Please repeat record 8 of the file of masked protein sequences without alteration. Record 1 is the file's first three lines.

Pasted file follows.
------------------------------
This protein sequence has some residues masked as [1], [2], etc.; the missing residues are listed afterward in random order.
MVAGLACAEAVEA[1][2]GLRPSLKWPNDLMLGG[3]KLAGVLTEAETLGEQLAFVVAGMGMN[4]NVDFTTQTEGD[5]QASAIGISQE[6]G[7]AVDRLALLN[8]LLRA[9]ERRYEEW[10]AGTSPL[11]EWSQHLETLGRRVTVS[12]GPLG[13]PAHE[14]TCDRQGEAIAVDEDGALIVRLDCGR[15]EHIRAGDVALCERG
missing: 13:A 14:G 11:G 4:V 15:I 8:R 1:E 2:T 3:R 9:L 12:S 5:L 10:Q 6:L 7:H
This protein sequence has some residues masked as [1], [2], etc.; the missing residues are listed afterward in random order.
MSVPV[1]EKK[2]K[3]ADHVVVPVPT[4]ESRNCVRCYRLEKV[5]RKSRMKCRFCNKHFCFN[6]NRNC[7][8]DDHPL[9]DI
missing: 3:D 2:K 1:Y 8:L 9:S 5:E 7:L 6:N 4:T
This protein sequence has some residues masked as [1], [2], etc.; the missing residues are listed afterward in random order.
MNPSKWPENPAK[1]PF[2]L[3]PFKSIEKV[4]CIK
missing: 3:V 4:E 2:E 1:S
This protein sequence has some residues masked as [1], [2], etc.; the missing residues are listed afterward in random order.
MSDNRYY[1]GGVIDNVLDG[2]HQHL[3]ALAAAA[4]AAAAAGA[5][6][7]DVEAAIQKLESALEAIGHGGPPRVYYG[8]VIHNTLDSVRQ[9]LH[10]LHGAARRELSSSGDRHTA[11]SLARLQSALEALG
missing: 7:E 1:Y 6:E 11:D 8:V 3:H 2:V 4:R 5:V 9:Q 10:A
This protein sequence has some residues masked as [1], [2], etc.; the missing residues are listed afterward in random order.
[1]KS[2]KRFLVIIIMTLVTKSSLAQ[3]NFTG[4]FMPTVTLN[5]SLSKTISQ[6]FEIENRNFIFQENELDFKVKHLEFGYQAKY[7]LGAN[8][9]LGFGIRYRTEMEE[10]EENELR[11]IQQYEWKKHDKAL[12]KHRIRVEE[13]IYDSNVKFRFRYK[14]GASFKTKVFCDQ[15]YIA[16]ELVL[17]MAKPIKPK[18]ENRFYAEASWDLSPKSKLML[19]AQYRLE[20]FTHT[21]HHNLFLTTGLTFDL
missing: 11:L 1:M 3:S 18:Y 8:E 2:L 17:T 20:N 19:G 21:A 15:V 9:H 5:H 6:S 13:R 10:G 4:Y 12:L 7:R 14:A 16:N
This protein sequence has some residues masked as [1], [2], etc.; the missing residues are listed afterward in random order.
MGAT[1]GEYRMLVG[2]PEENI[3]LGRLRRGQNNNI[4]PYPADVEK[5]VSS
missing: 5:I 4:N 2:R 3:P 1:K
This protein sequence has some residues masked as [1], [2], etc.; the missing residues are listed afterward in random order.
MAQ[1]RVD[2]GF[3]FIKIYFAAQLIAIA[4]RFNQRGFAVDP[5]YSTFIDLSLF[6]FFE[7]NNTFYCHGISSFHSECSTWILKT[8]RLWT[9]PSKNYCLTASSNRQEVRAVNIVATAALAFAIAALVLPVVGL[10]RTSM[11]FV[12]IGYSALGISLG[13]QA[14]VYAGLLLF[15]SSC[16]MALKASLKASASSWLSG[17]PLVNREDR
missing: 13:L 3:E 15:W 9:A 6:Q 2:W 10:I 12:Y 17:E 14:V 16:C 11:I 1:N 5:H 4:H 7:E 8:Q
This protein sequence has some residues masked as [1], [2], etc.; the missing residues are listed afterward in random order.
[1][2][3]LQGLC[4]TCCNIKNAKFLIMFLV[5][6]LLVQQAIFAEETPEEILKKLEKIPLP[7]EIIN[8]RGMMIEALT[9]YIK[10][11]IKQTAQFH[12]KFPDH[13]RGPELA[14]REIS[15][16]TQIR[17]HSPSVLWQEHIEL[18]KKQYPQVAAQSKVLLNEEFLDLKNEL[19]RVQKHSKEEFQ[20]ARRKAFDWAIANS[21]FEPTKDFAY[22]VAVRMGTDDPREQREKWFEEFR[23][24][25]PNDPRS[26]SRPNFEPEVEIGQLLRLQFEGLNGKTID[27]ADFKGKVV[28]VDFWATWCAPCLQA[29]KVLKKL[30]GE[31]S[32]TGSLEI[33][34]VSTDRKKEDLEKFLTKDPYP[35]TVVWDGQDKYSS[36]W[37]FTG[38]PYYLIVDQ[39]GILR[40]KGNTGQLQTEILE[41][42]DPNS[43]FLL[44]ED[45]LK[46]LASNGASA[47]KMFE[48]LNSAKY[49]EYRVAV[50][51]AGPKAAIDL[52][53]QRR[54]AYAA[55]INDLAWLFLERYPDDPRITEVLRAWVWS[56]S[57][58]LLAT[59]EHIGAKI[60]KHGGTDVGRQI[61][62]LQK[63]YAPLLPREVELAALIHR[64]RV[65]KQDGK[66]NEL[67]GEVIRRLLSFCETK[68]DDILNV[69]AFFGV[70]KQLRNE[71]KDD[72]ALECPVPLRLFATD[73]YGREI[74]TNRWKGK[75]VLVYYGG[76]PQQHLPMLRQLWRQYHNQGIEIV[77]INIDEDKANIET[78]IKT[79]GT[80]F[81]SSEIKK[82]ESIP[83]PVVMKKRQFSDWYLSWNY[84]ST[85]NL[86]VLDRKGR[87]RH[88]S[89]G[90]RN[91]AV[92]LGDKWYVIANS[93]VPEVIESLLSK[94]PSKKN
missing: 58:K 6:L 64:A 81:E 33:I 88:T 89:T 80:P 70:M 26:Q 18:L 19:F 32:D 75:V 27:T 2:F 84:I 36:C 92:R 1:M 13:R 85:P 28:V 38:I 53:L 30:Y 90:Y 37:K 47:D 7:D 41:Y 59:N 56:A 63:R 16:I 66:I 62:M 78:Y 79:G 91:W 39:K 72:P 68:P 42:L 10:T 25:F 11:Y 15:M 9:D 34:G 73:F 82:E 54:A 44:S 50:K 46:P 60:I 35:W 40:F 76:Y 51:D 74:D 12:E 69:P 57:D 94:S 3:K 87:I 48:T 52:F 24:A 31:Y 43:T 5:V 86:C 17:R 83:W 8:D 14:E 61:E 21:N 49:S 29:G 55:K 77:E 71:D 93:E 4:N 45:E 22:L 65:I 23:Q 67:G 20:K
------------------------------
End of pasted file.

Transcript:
This protein sequence has some residues masked as [1], [2], etc.; the missing residues are listed afterward in random order.
[1][2][3]LQGLC[4]TCCNIKNAKFLIMFLV[5][6]LLVQQAIFAEETPEEILKKLEKIPLP[7]EIIN[8]RGMMIEALT[9]YIK[10][11]IKQTAQFH[12]KFPDH[13]RGPELA[14]REIS[15][16]TQIR[17]HSPSVLWQEHIEL[18]KKQYPQVAAQSKVLLNEEFLDLKNEL[19]RVQKHSKEEFQ[20]ARRKAFDWAIANS[21]FEPTKDFAY[22]VAVRMGTDDPREQREKWFEEFR[23][24][25]PNDPRS[26]SRPNFEPEVEIGQLLRLQFEGLNGKTID[27]ADFKGKVV[28]VDFWATWCAPCLQA[29]KVLKKL[30]GE[31]S[32]TGSLEI[33][34]VSTDRKKEDLEKFLTKDPYP[35]TVVWDGQDKYSS[36]W[37]FTG[38]PYYLIVDQ[39]GILR[40]KGNTGQLQTEILE[41][42]DPNS[43]FLL[44]ED[45]LK[46]LASNGASA[47]KMFE[48]LNSAKY[49]EYRVAV[50][51]AGPKAAIDL[52][53]QRR[54]AYAA[55]INDLAWLFLERYPDDPRITEVLRAWVWS[56]S[57][58]LLAT[59]EHIGAKI[60]KHGGTDVGRQI[61][62]LQK[63]YAPLLPREVELAALIHR[64]RV[65]KQDGK[66]NEL[67]GEVIRRLLSFCETK[68]DDILNV[69]AFFGV[70]KQLRNE[71]KDD[72]ALECPVPLRLFATD[73]YGREI[74]TNRWKGK[75]VLVYYGG[76]PQQHLPMLRQLWRQYHNQGIEIV[77]INIDEDKANIET[78]IKT[79]GT[80]F[81]SSEIKK[82]ESIP[83]PVVMKKRQFSDWYLSWNY[84]ST[85]NL[86]VLDRKGR[87]RH[88]S[89]G[90]RN[91]AV[92]LGDKWYVIANS[93]VPEVIESLLSK[94]PSKKN
missing: 58:K 6:L 64:A 81:E 33:I 88:T 89:T 80:P 70:M 26:Q 18:L 19:F 32:D 75:V 27:T 2:F 84:I 36:C 92:R 1:M 13:R 85:P 28:V 38:I 53:L 30:Y 90:Y 37:K 47:D 7:D 41:Y 59:N 56:A 63:R 16:I 66:I 62:M 78:Y 79:G 91:W 39:K 72:P 68:P 42:L 10:T 25:F 11:Y 15:M 9:D 34:G 73:F 82:E 54:A 44:S 50:K 46:P 60:I 35:W 40:F 76:Y 51:D 74:D 12:E 69:P 57:D 94:S 3:K 87:I 48:T 52:F 24:A 31:Y 43:T 5:V 86:C 17:R 83:W 8:D 14:E 61:E 21:N 49:S 29:G 55:K 77:E 71:D 93:E 4:N 45:E 22:L 65:I 23:Q 67:G 20:K